Thursday, January 29, 2015

Author Interview: Donald Schlaich

How about we start out by having you introduce yourself? Tell us a bit about who you are.
My name is Donald Schlaich, and I'm a graphics arts professional and aspiring author. I've finished and self-published my first novel, Reckless Magus, and am working on the edits for the sequel, Dragon Magus.

I'm a geek who's been a fan of fantasy my entire life, and who underwent a kind of revelation when I discovered Terry Pratchett in Highschool. I'm also an avid biker, who sometimes regrets living in a city that gets ten feet of snow a year.

Where did the impetus to write come from? 
I've woven stories in my head for as long as I can remember, and when I was young, I can probably say I might have lost at least one job to living partially in daydreams as I went about my work. The stories have been a part of who I am for so long, and once I actually started putting them on paper, I found it hard to stop.

Explain who Abe Spellchaser is and how he came to be.
Abraxas "Abe" Spellchaser is an apprentice Magician, someone who has the potential to understand and use every type of magic. He's been trained by his father since he was ten years old in the use of his magic, including walking between worlds. He's confident in his knowledge, but he's mostly book-taught in his magic, and he's been stranded without any of his notes in a place where magic doesn't work according to rules he had written down. In place of his notes, he's left with his inquisitive nature and a tendency to get himself into trouble.

Abraxas Spellchaser is also a character I played several years ago in a Dungeons and Dragons game. I lived inside his head for a couple of years as I played him, and the first real long-form writing I did was recording the story of the game we were playing at the time.

How did you go about creating the universe in Reckless Magus?
I started with the characters of Abraxas and Simon, two characters who I already had a strong handle on, along with the history of Abe's father Nerick. There are bits of this universe that have been growing in my head for almost fifteen years, and once I had the two characters who the first story would center on, the rest of the world started to come together.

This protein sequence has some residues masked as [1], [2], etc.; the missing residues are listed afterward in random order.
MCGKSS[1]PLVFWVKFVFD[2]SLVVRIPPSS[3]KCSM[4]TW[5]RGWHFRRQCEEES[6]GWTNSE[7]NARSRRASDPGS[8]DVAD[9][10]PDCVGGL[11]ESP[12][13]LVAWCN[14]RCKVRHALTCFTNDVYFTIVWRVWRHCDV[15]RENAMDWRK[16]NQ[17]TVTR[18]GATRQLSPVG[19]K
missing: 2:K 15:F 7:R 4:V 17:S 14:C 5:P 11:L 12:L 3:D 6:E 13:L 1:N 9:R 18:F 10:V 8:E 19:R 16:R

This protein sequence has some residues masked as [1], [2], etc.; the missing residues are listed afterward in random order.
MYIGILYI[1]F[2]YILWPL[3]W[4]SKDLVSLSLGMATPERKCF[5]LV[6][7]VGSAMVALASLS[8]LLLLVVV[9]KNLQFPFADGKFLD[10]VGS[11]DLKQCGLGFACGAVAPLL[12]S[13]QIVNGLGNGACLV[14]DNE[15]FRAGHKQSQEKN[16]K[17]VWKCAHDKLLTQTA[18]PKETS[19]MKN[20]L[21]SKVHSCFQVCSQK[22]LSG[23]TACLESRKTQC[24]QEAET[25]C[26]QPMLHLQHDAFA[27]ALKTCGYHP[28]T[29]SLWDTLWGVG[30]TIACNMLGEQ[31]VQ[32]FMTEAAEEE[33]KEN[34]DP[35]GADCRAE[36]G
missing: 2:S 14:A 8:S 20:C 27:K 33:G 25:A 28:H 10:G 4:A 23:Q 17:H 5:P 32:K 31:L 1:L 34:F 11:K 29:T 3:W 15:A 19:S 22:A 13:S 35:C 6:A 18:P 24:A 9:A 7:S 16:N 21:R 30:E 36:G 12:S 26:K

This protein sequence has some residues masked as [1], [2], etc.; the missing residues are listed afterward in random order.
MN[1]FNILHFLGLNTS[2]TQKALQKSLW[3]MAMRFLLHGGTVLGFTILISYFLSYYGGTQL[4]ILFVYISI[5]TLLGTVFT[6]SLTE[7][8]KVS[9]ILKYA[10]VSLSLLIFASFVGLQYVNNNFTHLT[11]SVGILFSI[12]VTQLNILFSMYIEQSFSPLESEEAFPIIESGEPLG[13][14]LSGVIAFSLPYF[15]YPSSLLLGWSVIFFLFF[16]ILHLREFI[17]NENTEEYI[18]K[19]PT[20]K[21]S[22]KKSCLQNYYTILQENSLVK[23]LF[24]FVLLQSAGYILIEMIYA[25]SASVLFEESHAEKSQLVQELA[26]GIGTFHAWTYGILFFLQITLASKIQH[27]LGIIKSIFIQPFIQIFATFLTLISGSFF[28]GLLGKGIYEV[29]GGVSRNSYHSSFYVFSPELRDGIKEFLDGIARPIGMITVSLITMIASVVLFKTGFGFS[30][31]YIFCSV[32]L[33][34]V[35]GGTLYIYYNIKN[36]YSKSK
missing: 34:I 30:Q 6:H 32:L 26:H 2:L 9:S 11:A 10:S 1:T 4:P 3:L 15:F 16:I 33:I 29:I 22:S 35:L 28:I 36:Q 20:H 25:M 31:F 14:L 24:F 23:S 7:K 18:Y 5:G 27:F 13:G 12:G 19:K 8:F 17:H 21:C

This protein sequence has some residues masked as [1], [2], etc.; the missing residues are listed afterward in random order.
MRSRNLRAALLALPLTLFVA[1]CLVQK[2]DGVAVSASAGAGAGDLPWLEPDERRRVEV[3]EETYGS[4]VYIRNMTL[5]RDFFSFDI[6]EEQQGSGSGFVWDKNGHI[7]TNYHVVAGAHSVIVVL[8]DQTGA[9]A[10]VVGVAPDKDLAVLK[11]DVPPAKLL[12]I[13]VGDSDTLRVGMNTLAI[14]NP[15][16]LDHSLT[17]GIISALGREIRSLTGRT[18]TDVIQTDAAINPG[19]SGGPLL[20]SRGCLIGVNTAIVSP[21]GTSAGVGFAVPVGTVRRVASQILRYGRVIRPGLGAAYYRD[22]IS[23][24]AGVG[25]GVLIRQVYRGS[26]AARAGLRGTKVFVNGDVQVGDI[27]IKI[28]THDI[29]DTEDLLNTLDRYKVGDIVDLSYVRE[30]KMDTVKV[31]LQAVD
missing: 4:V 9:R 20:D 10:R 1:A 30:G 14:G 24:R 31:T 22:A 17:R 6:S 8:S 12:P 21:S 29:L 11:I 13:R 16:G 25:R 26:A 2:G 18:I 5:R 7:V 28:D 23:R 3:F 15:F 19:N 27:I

Magic features very heavily in the novel. Explain how the magic in your books works.
There are many different disciplines of magic, of which the first book only highlights a few. Not everyone has the talent to use every type of magic, and those who focus on a given type of magic often are referred to by their primary discipline.
* Mental magic, the ability to speak mind-to-mind, edit another person's memories, or even restructure their whole thinking process. Those who are skilled in this type of magic are typically referred to as Espers.
* Spirit magic is the one I've had some of the most fun figuring out and expanding upon. It's specialists are called shamans, and they specialize in the ability to reach across the boundary between waking and sleep to reach the creatures that live in the Dream Lands, a place made of spiritual energy, and making deals with them. In the universe of the Spellchaser Chronicles, this is probably the most common discipline, since even a minor talent in this area is required to be able to dream.
* Energy manipulation, the creation of light and energy, and the binding of that to an object, and it's specialists are called Illuminators.
* Travel magic, the ability to open doors and bend space to get from here to there. This discipline is the one Abe probably had the most practice with, and the one he most regrets not being able to use throughout the first book.
* Magicians are those who have the ability to use each discipline of magic, though their talents may vary in terms of strength and how much they've practiced with any given discipline.

There are several more disciplines, but I feel like going too much farther is probably a spoiler for future books.

Who is your favorite character? Who is your least favorite character?
I think my favorite character in the first book is Ari, a thief who Abe partners with. Ari is a person who goes through life with a laugh, never taking anything too seriously, and it's fun just watching him go to work in a scene.